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Aug 7, 2019

Disney falls most since 2015 as Star Wars stumble slams results

Disney pressures Netflix with low-cost streaming service


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Walt Disney Co. (DIS.N) shares took their worst tumble in nearly four years after the opening of the most highly anticipated theme-park attraction in the company’s history fell flat, hammering results in its latest quarter.

Profit at the company’s domestic resorts slumped in the period, which was marked by the ballyhooed opening of Star Wars: Galaxy’s Edge, the largest addition ever to the Disneyland resort in Anaheim, California. A second version of the space-themed land opens in Florida this month.

The report came after markets closed Tuesday, and the entertainment titan’s high-flying shares fell as much as 6.8 per cent, the most since August 2015, to US$132.26 in New York trading Wednesday.

The earnings shortfall was a shock to investors who were counting on Disney’s market-dominating theme parks and films to shoulder the burden of growth as the company goes head to head with Netflix Inc. in streaming. Spending on movies and TV shows for new online services led to a US$553 million loss in Disney’s direct-to-consumer division.

Last quarter, the company released “Avengers: Endgame,” the highest-grossing movie of all time, as well as “Aladdin” and “Toy Story 4.” But “Dark Phoenix,” a Marvel movie inherited in the US$71 billion acquisition of Fox assets, spoiled the party, and the company took a write-off on the film.

Christine McCarthy, Disney’s chief financial officer, acknowledged on a call Tuesday that fewer annual pass holders visited the company’s California resort. She also said some potential visitors to Florida parks put off their trips to await the opening of the new Star Wars land there.

Disney shares were up 29 per cent this year through Tuesday’s close, compared with 15 per cent for the S&P 500 Index, even though the Burbank, California-based company had warned of high costs in the years ahead as it presses into streaming.

As the Star Wars opening approached, Disney tried to manage an anticipated surge in crowds at its California resort. For example, the company allowed only those with reservations to enter the attraction for the first three weeks. But social media was aflutter with images of lightly walked streets and short waits for attractions. Sales of Star Wars merchandise slumped, the company said Tuesday.

Chief Executive Officer Bob Iger had said he didn’t even need to advertise the new attraction, since anticipation among Star Wars fans was so high. But the company has since stepped up promotions of Galaxy’s Edge on billboards and social media. Disney also lifted restrictions on employees attending the attractions and introduced some discount pricing for season pass holders.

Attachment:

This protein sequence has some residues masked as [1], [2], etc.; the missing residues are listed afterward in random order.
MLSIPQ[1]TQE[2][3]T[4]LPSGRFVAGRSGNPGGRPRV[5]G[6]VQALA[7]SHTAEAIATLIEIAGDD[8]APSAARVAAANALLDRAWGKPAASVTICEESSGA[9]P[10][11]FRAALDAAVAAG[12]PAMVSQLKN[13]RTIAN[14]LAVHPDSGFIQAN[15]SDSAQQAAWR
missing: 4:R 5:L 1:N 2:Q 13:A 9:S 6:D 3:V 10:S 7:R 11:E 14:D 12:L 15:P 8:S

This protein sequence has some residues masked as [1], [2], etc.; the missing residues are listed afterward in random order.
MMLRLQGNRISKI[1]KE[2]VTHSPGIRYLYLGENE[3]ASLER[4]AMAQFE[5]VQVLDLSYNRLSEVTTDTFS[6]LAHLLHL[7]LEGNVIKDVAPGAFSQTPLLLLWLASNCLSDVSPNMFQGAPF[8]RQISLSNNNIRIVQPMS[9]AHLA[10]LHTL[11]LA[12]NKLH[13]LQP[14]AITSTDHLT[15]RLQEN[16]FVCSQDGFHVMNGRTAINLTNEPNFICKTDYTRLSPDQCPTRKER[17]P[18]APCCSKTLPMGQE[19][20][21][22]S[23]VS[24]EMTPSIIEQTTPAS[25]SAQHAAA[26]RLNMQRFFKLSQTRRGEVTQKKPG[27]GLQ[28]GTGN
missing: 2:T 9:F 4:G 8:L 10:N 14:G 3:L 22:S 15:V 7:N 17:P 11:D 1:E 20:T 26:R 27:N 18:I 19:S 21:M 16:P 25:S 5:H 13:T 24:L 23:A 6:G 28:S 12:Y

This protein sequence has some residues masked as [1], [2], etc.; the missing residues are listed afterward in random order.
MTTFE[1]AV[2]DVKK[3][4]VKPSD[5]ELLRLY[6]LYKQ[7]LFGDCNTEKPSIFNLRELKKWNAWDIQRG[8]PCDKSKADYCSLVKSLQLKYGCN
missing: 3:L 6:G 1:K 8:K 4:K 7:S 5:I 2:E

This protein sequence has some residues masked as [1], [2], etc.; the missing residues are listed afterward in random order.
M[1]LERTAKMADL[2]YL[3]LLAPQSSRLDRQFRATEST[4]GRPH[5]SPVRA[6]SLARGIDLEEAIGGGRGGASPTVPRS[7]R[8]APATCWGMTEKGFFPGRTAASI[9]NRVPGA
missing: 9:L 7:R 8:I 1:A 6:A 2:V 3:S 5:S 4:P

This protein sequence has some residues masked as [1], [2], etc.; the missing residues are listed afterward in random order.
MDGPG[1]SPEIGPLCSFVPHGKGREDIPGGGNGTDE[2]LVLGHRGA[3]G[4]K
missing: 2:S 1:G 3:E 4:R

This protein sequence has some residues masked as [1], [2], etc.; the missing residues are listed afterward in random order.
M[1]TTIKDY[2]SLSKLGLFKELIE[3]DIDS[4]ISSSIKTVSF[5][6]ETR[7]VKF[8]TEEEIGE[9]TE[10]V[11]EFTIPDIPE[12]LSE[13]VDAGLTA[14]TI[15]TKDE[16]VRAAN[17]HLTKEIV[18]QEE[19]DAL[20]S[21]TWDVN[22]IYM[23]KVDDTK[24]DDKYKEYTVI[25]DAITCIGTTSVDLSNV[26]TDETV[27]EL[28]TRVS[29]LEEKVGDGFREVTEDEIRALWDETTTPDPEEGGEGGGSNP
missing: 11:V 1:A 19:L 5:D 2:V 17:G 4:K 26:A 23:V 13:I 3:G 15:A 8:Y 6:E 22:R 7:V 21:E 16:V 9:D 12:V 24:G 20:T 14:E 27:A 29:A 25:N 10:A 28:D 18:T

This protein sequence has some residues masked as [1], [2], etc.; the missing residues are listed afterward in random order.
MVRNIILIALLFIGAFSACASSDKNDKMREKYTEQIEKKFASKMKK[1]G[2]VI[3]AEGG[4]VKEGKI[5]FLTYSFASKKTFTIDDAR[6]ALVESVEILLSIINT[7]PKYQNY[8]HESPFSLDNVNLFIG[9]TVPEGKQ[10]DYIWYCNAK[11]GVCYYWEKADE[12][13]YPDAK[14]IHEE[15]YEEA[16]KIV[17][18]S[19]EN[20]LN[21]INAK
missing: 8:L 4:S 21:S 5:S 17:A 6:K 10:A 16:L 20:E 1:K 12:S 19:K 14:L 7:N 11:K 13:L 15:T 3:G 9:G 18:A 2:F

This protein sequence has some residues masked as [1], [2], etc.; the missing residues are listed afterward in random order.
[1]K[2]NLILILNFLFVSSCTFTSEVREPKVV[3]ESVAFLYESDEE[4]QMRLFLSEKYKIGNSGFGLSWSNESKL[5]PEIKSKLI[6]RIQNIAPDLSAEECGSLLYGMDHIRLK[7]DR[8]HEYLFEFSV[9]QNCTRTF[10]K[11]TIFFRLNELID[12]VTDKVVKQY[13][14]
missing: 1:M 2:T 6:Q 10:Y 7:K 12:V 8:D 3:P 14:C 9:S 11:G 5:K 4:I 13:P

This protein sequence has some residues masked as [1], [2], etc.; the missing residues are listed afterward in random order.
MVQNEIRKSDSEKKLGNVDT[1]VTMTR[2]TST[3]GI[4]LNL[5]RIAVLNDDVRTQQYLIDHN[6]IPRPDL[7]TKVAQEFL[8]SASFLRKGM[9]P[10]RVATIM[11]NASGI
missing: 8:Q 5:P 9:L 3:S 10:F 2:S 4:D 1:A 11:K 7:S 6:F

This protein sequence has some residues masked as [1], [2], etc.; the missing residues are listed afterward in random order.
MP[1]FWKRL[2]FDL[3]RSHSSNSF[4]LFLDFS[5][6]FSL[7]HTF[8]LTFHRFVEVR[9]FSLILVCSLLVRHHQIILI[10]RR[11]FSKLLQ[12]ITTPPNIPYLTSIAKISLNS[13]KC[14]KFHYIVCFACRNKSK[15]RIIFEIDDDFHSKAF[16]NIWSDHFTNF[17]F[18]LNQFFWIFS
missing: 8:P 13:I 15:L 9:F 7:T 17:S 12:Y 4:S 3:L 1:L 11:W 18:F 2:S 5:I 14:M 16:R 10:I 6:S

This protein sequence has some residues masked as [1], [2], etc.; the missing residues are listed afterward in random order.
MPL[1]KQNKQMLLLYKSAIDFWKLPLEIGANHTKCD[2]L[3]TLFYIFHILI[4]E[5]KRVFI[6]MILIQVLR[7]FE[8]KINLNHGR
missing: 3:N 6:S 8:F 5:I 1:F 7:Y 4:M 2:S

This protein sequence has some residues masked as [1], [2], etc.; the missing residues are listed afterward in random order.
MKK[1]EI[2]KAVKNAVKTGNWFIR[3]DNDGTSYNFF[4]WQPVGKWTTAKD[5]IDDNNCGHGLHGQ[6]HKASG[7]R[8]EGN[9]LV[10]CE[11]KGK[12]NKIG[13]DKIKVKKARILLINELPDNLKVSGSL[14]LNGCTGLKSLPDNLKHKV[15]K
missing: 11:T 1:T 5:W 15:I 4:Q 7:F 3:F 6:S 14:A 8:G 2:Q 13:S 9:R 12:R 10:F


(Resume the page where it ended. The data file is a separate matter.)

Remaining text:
Big Miss

It all added up to a big miss for the usually reliable entertainment giant.

Disney’s profit, excluding some items, slumped to US$1.35 a share in the quarter ended June 29, missing the US$1.75 average of analysts’ estimates compiled by Bloomberg. Revenue missed forecasts by more than US$1 billion, with the company saying the lower attendance led to reduced profit at its domestic parks.

“The market will be disappointed with the top- and bottom-line misses,” said Richard “Trip” Miller, founder of Gullane Capital Partners, based in Memphis, Tennessee. “This is a transition quarter for Disney, as they onboard Fox assets and spend capital to invest in the three direct-to-consumer products.”

Profit at the TV division, Disney’s biggest, rose 15 per cent, buoyed by the cable division, which absorbed Fox channels including FX and National Geographic. Disney incurred restructuring charges of US$207 million related to the Fox acquisition following the first full quarter of ownership.

Iger said he had no long-term concerns about the Star Wars attractions.

“There was tremendous concern in the marketplace that there was going to be huge crowding when we opened Galaxy’s Edge and so some people stayed away,” he said on a conference call. “All the local hotels in the region, expecting an influx of visitation, raised their prices. So it simply got more expensive to come stay in Anaheim.”

Disneyland’s own price increases also may have kept crowds at bay, he said.

“We feel great about the product,” Iger said. “It could just take some time for things to work themselves out.”

--With assistance from Kamaron Leach